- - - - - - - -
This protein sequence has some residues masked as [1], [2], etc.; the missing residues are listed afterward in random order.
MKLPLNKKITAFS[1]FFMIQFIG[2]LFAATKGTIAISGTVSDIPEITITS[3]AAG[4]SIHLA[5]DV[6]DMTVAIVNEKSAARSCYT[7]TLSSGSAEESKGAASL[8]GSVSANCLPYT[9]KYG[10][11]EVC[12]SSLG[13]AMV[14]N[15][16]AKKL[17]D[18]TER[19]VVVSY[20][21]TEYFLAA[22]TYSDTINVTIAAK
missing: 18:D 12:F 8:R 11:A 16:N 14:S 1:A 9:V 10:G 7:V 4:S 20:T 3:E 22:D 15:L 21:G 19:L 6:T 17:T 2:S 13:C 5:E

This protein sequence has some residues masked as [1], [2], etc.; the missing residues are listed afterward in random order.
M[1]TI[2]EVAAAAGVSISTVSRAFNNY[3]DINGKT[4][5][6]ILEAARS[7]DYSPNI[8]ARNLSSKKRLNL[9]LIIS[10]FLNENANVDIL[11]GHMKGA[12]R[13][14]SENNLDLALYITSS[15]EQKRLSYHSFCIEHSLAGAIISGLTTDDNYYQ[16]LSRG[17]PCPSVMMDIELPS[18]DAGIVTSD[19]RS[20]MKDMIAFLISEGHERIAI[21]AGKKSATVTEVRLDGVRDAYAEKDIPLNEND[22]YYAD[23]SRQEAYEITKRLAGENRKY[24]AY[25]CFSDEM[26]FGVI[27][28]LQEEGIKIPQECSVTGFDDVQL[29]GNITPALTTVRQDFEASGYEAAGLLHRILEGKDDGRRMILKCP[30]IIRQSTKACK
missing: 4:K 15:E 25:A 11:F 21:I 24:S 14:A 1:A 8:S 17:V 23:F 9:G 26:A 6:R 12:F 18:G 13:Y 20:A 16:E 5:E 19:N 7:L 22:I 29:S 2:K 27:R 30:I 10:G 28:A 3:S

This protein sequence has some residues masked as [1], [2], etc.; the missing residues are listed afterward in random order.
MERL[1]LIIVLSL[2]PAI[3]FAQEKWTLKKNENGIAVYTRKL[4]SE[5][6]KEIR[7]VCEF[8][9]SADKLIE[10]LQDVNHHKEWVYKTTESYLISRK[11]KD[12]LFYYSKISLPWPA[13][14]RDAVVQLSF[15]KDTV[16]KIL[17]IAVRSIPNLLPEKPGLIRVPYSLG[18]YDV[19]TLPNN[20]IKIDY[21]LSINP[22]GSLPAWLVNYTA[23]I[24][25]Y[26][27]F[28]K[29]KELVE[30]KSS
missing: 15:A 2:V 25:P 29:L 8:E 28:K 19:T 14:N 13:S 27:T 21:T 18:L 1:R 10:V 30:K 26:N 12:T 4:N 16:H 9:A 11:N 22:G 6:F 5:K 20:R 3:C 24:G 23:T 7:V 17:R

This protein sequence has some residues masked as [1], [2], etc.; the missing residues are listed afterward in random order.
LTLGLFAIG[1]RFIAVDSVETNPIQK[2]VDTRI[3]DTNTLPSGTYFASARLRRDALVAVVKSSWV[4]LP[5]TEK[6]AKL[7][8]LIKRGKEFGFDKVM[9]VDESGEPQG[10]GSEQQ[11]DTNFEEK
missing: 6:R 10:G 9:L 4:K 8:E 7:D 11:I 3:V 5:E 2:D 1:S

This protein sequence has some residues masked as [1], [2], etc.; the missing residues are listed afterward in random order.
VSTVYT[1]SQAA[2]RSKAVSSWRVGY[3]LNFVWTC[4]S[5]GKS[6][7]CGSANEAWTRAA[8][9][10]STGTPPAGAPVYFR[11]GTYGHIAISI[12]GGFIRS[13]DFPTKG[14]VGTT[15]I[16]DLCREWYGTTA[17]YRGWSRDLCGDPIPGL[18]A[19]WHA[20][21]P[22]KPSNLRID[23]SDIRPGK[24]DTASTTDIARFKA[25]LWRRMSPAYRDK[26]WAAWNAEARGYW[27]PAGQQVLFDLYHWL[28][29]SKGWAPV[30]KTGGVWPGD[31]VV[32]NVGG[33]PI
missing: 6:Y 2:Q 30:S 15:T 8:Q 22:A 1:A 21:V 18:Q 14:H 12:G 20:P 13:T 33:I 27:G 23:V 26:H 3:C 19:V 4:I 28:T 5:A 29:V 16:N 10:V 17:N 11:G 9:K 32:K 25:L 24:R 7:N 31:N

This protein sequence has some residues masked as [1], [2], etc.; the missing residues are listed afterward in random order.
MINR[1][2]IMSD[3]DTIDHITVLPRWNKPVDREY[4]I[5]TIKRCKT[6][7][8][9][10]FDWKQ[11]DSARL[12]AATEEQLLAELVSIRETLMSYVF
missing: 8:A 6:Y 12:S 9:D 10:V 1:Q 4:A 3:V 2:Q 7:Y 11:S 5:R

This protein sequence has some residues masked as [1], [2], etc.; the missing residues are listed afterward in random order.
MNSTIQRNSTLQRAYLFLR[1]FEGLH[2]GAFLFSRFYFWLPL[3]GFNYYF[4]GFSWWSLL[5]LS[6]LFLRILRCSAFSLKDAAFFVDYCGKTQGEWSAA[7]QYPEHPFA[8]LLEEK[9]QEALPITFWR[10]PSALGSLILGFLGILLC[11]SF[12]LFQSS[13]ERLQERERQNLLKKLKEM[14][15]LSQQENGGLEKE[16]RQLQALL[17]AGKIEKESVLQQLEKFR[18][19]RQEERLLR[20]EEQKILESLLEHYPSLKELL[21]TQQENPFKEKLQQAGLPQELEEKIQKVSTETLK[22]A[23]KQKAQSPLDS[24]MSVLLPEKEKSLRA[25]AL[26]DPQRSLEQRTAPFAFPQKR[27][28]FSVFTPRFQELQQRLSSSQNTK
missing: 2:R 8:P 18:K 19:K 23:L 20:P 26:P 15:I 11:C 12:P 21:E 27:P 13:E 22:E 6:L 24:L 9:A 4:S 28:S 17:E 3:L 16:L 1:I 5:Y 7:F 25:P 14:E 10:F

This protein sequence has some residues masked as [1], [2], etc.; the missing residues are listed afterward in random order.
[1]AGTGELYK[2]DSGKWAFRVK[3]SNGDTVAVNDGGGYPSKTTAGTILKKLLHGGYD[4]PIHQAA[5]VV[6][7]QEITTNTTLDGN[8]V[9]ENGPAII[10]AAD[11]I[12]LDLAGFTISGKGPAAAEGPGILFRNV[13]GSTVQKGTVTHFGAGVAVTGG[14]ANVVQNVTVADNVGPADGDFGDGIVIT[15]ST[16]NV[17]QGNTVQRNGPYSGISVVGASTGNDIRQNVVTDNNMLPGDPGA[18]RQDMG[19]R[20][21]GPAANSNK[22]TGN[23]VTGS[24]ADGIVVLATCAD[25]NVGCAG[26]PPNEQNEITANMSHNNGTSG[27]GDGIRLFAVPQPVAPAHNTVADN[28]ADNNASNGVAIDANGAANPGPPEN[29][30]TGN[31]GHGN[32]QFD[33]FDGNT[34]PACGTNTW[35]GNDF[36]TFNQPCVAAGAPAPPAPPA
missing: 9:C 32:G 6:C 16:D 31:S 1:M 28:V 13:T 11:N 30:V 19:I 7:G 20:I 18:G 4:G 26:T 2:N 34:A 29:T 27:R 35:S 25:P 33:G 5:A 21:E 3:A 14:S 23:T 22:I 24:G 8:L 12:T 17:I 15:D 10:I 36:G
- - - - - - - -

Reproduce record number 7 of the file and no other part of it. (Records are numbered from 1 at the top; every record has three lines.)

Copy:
This protein sequence has some residues masked as [1], [2], etc.; the missing residues are listed afterward in random order.
MNSTIQRNSTLQRAYLFLR[1]FEGLH[2]GAFLFSRFYFWLPL[3]GFNYYF[4]GFSWWSLL[5]LS[6]LFLRILRCSAFSLKDAAFFVDYCGKTQGEWSAA[7]QYPEHPFA[8]LLEEK[9]QEALPITFWR[10]PSALGSLILGFLGILLC[11]SF[12]LFQSS[13]ERLQERERQNLLKKLKEM[14][15]LSQQENGGLEKE[16]RQLQALL[17]AGKIEKESVLQQLEKFR[18][19]RQEERLLR[20]EEQKILESLLEHYPSLKELL[21]TQQENPFKEKLQQAGLPQELEEKIQKVSTETLK[22]A[23]KQKAQSPLDS[24]MSVLLPEKEKSLRA[25]AL[26]DPQRSLEQRTAPFAFPQKR[27][28]FSVFTPRFQELQQRLSSSQNTK
missing: 2:R 8:P 18:K 19:K 23:L 20:P 26:P 15:I 11:C 12:P 21:E 27:P 13:E 22:E 6:L 24:L 9:A 4:S 28:S 17:E 3:L 16:L 1:I 5:Y 7:F 25:P 14:E 10:F